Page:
I've looked at some of the frequencies in your area, and it looks like you're right. I'm not seeing many trunked systems. Something to think about though. Of course, you do want to read the wiki, because there are some scanners that I don't know much about, because I personally don't use them.
There's the preprogrammed scanners. They are easy for a beginner to use. You turn it on and listen. You may have to enter your zipcode once, but after that, you're all set. I don't know if they come preprogrammed with only public safety frequencies, but some of them even have a gps feature, so you can travel with them and never have to program your scanner.
Some people seem to think however, that the preprogrammed models don't have frequent updates, so they aren't always accurate. Also, like I said above, I'm not sure if they only have public safety frequencies or other thngs. If that's all you want, these scanners would be great for you, but I think part of the fun of the hobby is learning all about it. If you don't have a preprogrammed scanner, you get to look-up frequencies, program them in, program trunked systems. It really only takes a few minutes if you have your scanner and the correct info sitting right in front of you. There's just so much to learn, especially if you don't limit yourself to public safety monitoring.
I could give you a long list of the different aspects of the hobby, because I'm in to all of them. Ever tried tracking a cable leak? You can find a list of frequencies, if not in the wiki or the database somewhere, I'm sure someone will be kind enough to post a link, or you can always Google it, these frequencies are used by cable tv companies to sniff out leaks. Leaks occur when there's a problem with the cable line, and the signal leaks out in to the air. You can tune these in and triangulate them.
Range finding equipment can make this easier, but even with a handheld scanner, you can do it. You just tip the scanner on to it's side and spin in a circle, slowly and only once of course, and try to find the direction the signal is coming from. If you hear anything, it will be very short range, so the source won't be far away. Some of these frequencies carry a distinct worbling sound. When you hear it, it will possibly sound familiar. Back when tv was all analog, and your tv's squelch was open, going to either channel 98 or 99 would generate this noise.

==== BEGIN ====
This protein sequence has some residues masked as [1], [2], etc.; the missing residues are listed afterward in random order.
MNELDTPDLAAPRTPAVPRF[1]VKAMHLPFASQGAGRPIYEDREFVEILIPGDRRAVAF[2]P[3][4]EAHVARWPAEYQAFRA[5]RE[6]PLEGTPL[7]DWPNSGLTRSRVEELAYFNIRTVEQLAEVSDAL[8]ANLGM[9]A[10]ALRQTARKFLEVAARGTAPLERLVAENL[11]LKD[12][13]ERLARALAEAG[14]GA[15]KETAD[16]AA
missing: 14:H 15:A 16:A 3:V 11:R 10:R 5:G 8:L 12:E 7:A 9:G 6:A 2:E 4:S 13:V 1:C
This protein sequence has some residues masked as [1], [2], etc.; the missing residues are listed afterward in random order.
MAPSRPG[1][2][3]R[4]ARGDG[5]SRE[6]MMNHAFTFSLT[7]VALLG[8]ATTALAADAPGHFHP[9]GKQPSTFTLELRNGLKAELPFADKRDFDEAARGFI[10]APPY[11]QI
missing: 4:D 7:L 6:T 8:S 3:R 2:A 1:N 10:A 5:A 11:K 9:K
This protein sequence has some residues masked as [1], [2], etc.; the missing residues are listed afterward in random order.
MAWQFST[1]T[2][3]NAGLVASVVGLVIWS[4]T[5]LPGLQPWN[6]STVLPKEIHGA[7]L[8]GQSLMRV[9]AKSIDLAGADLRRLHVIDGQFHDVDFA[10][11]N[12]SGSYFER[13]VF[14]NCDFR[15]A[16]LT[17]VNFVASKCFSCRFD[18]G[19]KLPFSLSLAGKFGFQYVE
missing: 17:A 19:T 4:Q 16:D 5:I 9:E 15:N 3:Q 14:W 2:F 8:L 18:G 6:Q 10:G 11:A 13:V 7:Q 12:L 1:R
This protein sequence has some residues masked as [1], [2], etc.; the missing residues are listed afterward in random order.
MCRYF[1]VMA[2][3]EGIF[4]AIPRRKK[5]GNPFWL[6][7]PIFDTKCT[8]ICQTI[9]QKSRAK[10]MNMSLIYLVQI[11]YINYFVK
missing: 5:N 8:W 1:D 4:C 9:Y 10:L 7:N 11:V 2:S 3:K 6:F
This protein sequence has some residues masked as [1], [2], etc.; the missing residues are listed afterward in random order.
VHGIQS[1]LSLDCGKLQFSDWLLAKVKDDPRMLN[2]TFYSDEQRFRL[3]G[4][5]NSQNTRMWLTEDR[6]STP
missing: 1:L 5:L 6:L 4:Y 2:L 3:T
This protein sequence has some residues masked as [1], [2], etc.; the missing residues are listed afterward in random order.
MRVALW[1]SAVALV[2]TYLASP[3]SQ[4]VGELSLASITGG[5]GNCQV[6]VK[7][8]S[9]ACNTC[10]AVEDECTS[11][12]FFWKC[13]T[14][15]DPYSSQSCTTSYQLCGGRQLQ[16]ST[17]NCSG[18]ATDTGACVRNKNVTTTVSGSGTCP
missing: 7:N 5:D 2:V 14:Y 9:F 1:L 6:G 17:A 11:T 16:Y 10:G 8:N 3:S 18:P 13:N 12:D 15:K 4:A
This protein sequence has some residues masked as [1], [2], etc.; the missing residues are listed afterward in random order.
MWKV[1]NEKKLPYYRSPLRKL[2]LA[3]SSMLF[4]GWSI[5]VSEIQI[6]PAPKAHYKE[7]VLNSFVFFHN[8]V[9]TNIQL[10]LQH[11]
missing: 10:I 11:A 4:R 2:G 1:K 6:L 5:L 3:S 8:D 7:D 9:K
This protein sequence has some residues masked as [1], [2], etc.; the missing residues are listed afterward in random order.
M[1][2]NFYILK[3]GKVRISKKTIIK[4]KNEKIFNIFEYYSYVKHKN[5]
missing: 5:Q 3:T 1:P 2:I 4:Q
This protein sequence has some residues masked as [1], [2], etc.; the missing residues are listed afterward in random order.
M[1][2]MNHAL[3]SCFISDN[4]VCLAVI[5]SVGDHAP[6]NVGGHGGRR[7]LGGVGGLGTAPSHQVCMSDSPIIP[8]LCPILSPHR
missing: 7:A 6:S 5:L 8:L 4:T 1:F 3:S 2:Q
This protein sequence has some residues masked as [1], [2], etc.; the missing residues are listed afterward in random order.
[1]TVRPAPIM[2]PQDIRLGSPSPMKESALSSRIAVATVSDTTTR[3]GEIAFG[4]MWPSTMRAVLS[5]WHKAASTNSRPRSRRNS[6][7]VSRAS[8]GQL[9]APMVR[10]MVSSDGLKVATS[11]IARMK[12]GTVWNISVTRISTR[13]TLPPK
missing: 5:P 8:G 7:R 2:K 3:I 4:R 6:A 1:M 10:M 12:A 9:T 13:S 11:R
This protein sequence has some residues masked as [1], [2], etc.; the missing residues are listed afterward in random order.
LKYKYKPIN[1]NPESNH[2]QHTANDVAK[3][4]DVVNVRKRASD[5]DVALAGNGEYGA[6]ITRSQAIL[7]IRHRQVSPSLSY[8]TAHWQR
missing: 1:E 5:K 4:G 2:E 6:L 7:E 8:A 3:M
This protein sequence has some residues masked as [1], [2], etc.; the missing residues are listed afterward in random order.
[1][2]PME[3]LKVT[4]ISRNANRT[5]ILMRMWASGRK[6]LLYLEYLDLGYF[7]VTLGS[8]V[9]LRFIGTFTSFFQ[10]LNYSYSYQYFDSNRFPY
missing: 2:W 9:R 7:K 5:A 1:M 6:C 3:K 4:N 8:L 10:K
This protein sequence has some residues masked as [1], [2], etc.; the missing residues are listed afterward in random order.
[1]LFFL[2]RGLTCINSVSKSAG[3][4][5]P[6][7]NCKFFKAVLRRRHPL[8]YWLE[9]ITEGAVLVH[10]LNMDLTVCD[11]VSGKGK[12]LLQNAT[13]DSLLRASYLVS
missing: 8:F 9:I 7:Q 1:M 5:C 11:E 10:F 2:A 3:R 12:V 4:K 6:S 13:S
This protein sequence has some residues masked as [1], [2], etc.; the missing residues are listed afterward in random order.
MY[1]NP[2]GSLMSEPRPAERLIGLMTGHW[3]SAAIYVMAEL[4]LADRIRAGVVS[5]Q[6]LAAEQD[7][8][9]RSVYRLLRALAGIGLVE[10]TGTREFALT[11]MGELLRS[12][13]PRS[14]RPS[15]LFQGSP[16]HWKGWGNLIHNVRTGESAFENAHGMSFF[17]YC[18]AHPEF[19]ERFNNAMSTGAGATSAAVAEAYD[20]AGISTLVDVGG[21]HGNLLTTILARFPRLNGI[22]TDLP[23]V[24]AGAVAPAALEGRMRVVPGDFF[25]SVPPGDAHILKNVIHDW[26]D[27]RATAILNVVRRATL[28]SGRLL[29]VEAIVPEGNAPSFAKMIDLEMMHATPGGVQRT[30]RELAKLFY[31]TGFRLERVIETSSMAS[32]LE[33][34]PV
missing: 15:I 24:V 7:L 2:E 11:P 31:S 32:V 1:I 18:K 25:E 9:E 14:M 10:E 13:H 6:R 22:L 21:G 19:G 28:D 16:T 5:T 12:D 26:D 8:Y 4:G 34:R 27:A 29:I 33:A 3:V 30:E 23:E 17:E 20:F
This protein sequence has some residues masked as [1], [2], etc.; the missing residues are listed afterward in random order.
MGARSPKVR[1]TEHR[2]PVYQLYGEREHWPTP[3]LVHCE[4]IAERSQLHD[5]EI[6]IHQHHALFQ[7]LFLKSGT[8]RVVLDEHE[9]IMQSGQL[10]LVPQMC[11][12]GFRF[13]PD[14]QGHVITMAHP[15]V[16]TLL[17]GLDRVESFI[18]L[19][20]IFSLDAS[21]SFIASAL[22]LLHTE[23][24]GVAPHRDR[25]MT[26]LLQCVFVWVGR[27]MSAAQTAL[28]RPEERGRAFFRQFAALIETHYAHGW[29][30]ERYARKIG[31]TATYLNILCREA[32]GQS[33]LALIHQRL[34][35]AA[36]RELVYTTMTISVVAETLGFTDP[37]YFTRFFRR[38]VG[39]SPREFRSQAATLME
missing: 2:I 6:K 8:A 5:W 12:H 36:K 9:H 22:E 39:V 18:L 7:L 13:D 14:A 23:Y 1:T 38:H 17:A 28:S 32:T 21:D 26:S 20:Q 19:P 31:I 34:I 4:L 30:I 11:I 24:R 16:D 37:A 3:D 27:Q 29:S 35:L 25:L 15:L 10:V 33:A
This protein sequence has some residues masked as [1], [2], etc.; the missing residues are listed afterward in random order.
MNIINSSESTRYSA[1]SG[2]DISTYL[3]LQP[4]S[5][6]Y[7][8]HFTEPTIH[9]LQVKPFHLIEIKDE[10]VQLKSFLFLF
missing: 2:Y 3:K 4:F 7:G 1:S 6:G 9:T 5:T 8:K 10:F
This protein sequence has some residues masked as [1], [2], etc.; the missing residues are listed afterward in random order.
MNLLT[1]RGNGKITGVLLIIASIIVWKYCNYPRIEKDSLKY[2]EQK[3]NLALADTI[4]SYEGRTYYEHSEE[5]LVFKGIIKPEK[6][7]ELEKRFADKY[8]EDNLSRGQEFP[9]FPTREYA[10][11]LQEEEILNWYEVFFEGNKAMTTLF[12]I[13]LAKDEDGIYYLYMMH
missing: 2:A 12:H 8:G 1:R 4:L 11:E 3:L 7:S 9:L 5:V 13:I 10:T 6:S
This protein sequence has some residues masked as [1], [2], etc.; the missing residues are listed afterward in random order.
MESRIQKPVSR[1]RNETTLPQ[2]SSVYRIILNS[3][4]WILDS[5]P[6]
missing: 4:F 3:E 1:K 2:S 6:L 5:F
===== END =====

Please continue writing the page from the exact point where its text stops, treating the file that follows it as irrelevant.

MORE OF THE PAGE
Either way, I digress, the point is, there's so much you can do with this hobby. That's what makes it so much fun. If you limit yourself, your enjoyment of the hobby is dependant on the activity level. If you only listen to public safety, there may not be much going on at one particular moment, but if you also like listening to trains, aircraft, cabs, tow trucks, whatever, you can look for activity on those frequencies.
One thing I do that I'm not sure many others do is go to a location and look for simplex traffic. Simplex means there is no repeater, it's just simple, hence the name, communication from one radio to another. Some folks think going to the mall and listening to the workers at the Gap talking about where to put the new murchandise and asking if they can have tomorrow off is boring, but it gets interesting, and it's interesting to findout who is using a frequency. There are also companies who rent radios to people from out of town. If you know their frequencies, they can be interesting as well.
Not to long ago, we're talking maybe a month ago at the most, I'm just cruising the 450-470 band, and I come across a couple guys talking, so I stop and listen. The guy talks about how he used to work for the department of justice, but apparently, acording to the shoptalk, they were working on a reposession. He at one point said, "Hold on, I need to pick up this boat." I'm guessing these guys were repossessors from out of town. That's the only thing that makes sense to me.
Just stay open and have fun, because there's loads of it to have.